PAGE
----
don't have to know all the trivia surrounding Earlimart to intuit what Treble & Tremble
is about. This time out, the So. Cal band delivers a gorgeous love note to the late Elliott Smith. The cover art alone is an homage -- a simple sketch that suggests love, friendship, tears, holiness and a goodbye, its message underlined by Smith's representative "xo"s. And then there's album opener "Hold On Slow Down", which will be enough to bring Smith's legions of fans to tears...again. Over haunting piano chords, songwriter Aaron Espinoza speaks directly to Smith, his message a loving farewell that seems to cross the barriers of time and death. "Hold on, you might be perfect," Espinoza pleads before moving on to the next stage: "Well, I miss you my friend / Will I see your face again? /Will I see you again? / And will you be smiling then?" You don't have to know that Espinoza and Smith were friends. You don't even have to see the album dedication on the last page of the insert ("Treble & Tremble
is dedicated to our friend Elliott Smith"); in every word and every chord, the album is for him.
Still, marking Treble & Tremble as an album purely for Elliott Smith fans would be a mistake. Even without context, it's one of the best and most moving albums of the year. Bathed in warm melodies and sweet crescendos, it;s the kind of record that grows on you with each spin, yielding a new favorite song with passing days. Your first favorite might be "Broke the Furniture"; its perfect slide guitar hook and Espinoza's gentle vocals make it capable of sustaining repeated listens in the double and triple digits. After you've accustomed yourself to the gentle textures of one song, though, more wonders await. In short, Treble & Tremble is anything but a hit-or-miss record. From start to finish, from sparse piano ballads to sunny California pop, Earlimart have produced an unfailingly satisfying album.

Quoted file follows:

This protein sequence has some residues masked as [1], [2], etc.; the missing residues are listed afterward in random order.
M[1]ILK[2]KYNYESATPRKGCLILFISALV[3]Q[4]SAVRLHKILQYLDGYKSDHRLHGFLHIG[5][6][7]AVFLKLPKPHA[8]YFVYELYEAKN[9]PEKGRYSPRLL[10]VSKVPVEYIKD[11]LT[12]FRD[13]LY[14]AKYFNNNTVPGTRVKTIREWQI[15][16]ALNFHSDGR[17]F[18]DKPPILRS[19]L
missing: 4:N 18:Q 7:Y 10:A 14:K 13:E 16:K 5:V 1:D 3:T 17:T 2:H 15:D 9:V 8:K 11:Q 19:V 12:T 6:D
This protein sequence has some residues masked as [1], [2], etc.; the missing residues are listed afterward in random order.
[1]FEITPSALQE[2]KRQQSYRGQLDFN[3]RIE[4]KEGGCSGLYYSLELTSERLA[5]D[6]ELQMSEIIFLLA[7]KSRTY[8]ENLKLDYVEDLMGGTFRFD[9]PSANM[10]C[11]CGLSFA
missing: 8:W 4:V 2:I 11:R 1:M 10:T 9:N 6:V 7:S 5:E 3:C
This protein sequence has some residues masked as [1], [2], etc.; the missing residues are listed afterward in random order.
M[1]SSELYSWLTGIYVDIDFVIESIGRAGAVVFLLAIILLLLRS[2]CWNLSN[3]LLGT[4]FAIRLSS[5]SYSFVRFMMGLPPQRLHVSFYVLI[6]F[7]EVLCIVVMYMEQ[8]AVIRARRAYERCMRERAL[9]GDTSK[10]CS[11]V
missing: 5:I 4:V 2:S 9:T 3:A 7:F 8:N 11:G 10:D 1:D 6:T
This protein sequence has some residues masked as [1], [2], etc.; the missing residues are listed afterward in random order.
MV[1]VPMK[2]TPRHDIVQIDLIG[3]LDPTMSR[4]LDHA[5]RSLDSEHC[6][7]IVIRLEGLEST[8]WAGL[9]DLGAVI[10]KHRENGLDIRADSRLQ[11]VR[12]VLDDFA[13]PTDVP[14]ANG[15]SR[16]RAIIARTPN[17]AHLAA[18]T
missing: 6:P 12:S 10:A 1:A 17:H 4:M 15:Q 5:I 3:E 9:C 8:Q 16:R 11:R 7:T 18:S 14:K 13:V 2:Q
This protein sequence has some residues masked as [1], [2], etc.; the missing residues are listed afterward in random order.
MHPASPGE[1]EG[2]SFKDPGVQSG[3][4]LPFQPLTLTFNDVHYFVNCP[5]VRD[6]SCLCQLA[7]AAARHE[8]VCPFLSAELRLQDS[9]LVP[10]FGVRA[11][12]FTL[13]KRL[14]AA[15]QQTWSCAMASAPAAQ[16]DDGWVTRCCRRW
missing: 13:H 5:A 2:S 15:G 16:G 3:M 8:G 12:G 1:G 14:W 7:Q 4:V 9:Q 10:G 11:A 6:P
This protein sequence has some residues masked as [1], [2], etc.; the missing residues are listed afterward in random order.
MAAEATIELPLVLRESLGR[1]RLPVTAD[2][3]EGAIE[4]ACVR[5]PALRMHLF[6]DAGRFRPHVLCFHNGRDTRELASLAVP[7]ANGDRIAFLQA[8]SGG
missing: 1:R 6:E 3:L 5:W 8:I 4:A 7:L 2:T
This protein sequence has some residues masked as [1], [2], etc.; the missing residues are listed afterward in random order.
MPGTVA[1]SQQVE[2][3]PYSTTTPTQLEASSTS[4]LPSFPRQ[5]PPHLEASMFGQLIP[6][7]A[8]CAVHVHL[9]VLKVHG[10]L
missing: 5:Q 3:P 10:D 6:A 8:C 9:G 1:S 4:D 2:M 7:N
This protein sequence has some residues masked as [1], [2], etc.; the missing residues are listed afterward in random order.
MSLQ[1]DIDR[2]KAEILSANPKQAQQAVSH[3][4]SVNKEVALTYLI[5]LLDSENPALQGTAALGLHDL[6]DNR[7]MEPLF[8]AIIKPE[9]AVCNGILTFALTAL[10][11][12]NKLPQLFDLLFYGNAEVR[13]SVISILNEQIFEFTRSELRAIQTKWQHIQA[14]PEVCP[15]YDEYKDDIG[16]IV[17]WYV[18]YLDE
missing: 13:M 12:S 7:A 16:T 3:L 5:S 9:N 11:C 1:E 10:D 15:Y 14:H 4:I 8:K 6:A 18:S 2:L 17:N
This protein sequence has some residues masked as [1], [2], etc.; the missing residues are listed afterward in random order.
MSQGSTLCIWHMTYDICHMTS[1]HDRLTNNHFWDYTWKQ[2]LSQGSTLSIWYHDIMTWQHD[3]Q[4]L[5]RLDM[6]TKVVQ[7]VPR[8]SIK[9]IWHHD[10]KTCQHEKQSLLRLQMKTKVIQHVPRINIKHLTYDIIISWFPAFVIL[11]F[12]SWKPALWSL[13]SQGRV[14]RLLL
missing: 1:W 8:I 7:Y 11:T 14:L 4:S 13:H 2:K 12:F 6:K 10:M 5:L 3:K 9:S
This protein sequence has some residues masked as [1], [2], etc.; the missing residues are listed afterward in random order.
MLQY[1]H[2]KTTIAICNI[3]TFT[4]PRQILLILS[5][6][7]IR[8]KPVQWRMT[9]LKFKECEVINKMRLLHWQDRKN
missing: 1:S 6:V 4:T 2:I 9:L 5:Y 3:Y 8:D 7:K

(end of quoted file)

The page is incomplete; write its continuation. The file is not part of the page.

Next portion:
Mood has much to do with Treble & Tremble's greatness. Espinoza has acknowledged that the record is fundamentally about love, and that intention comes across in eloquent soft-focus. Amid the rich orchestral melodies of the album's final song, "It's OK to Think About Ending", Espinoza counsels, "take care of your heart". For an album about saying goodbye to a loved one -- about recognizing with aching intensity how precious are our lives and hearts --it's an appropriate close.
Treble & Tremble is a must-have for anyone who shed a tear at Elliott Smith's untimely demise; it's just the kind of loving memorial his life and songs required, and Earlimart deserves thanks for that. However, to the band's credit, the album also transcends its memorial status. It might just as well have been dedicated to anyone who's loved and lost...and loved again.